"In the days after she was released, she got pretty roughed over by the other killer whales. She had a lot of superficial teeth-rake marks. They weren't sure at all for a while if they wanted her back."

But Springer has settled in with a small pod which includes a great-aunt and a newborn calf.

Experts knew their best chance of getting Springer to reconnect with her northern resident pod, the so-called A pod, was to release her in the same area where the pod frequents.

She was captured and transported about 500 kilometres by a private catamaran to the northeast side of Vancouver Island, near the tiny community of Telegraph Cove.

"It was tremendously successful, especially considering all of the unknowns," said Lynne Barre, a marine mammal specialist with NOAA. "It exceeded all of our expectations."

Barre also went for the Springer reunion.

"She was right in with a group of A-pod animals. Acting like all the rest of the whales, mixed right in there. No signs of different behaviours or any problems. She looked great."


Divers find more than golf balls in lakes

David Bryant, 29, and Christopher Cook, 21, travel around the country diving for golf balls at golf courses.

"You would not believe what we find in many of the lakes and ponds we dive in," Bryant said. "I've found about 150 golf clubs. All are nearly perfect -- I assume that some disappointed golfer tossed the club in the water over a frustrating game.

Cook said he's surprised by the wildlife that lives in these bodies of water.

"You have to worry about some of the fish in those lakes, as they love to bite you," Cook said. "I have seen some crawdads almost 6 to 8 inches in length and they really get disturbed when we dive around where they are located. When they grab you, it wakes you up."


Deep-sea explorers tussle with Spain over treasure find

TAMPA, Florida (AP) - A ship belonging to Florida deep-sea explorers chugged out of Spanish waters Thursday, ending the latest round in an increasingly nasty dispute with that nation's government over the rights to a $500 million sunken treasure.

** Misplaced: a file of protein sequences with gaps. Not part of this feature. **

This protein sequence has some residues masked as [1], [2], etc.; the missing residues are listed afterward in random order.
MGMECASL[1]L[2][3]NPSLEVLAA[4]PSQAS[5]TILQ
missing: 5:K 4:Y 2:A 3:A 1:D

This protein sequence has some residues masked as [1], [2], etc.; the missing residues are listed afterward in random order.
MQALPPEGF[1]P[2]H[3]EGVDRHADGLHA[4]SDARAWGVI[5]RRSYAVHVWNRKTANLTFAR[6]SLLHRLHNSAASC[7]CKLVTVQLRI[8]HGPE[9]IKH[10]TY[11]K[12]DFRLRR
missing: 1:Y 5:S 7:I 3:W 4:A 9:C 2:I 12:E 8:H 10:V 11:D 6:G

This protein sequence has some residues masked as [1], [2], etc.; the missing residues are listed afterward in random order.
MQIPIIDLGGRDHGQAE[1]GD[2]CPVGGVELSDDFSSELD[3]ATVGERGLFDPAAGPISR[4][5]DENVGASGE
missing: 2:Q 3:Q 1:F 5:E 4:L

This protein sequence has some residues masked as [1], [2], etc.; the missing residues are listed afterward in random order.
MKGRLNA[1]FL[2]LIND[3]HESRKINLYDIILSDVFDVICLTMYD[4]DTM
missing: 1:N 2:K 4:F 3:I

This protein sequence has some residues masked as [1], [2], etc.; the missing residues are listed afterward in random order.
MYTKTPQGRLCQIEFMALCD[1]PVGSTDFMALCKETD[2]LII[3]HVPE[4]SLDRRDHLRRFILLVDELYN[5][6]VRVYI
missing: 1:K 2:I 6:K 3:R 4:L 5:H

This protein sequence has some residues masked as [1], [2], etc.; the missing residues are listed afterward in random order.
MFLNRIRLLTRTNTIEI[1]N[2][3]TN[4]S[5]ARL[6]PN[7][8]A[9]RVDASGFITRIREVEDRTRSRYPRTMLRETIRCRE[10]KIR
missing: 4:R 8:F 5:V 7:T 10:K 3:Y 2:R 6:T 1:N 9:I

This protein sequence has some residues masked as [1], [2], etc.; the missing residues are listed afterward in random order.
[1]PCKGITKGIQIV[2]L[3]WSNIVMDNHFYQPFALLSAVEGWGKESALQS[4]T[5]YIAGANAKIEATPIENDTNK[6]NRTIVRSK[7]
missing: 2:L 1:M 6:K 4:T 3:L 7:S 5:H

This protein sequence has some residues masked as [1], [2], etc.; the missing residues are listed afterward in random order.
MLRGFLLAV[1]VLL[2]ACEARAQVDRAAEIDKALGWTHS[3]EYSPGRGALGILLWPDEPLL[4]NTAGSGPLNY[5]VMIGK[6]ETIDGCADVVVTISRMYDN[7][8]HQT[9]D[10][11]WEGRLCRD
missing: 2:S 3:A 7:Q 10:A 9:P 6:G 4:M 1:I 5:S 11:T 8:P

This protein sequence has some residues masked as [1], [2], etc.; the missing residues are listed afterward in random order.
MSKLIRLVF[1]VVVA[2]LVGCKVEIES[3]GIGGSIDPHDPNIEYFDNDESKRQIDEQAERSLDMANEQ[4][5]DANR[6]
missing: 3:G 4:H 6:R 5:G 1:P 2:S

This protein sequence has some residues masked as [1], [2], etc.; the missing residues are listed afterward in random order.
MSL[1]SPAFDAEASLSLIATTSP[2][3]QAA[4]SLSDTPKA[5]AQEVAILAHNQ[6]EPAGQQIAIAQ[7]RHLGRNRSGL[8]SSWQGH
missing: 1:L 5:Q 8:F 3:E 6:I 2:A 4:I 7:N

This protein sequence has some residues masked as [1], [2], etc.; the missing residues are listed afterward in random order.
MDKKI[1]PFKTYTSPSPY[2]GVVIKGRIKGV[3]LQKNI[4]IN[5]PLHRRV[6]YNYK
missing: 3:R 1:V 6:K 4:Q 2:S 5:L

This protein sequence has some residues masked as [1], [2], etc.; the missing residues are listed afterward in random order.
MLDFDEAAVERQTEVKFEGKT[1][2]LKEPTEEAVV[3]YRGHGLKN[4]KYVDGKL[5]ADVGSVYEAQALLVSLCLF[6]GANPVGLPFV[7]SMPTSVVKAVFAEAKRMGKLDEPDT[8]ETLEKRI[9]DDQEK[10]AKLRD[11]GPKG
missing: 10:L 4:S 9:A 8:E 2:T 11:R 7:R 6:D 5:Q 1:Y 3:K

The 240-foot (73-meter) Ocean Alert, owned by Odyssey Marine Exploration, was released Wednesday after being
seized by authorities on July 12 as it entered Spanish waters after leaving the British colony of Gibraltar on Spain's southern tip.
The forced boarding of the ship culminated an uneasy few months of tense talks between Odyssey officials and the Spanish government, detailed in a 109-page affidavit the company prepared for Spain's Culture Ministry. Odyssey provided a copy of the document to The Associated Press.

At the heart of the dispute is Spain's claim that it has a right to share in the treasure if it was recovered in territorial waters or is connected to the nation's heritage in any way. Authorities are searching for clues to the origins of the silver coins and other artifacts salvaged from a still undisclosed shipwreck.

But citing security and other concerns, Odyssey will not disclose the location of the shipwreck code-named «Black Swan» and insists it is not even sure yet exactly which sunken ship yielded the 17 tons (15 metric tons) of coins that were flown to the United States in May.

"Spain has reason to believe Odyssey has recovered Spanish property without authorization," said James A. Goold, a Washington attorney who filed a claim in U.S. federal court on behalf of Spain.

Odyssey Marine Exploration would only say it was found in the Atlantic Ocean.

"That's the great irony," Stemm said. "How much more straight forward can you be than turning over the site to the U.S. federal court and following U.S. federal court orders? Does that really sound like piracy to you?"

Two weeks after Odyssey made global headlines with news of the «Black Swan» treasure, Spain filed a claim in federal court in Tampa and has tried to force the company to disclose more details. That could happen as early as Monday, when Odyssey's next court filing is due.
Culture Ministry spokeswoman Diana Lara said Thursday that Spain's next legal move will depend on what Odyssey reveals in court.

Spanish media reported Odyssey operating in the region in March, but Odyssey said it was there only to sink a prop treasure chest as a part of a contest promotion with Volvo Cars of North America connected to Disney's movie, «Pirates of Caribbean: At World's End.

Stemm said the company typically uses Gibraltar as a base for any of its operations in that part of the world.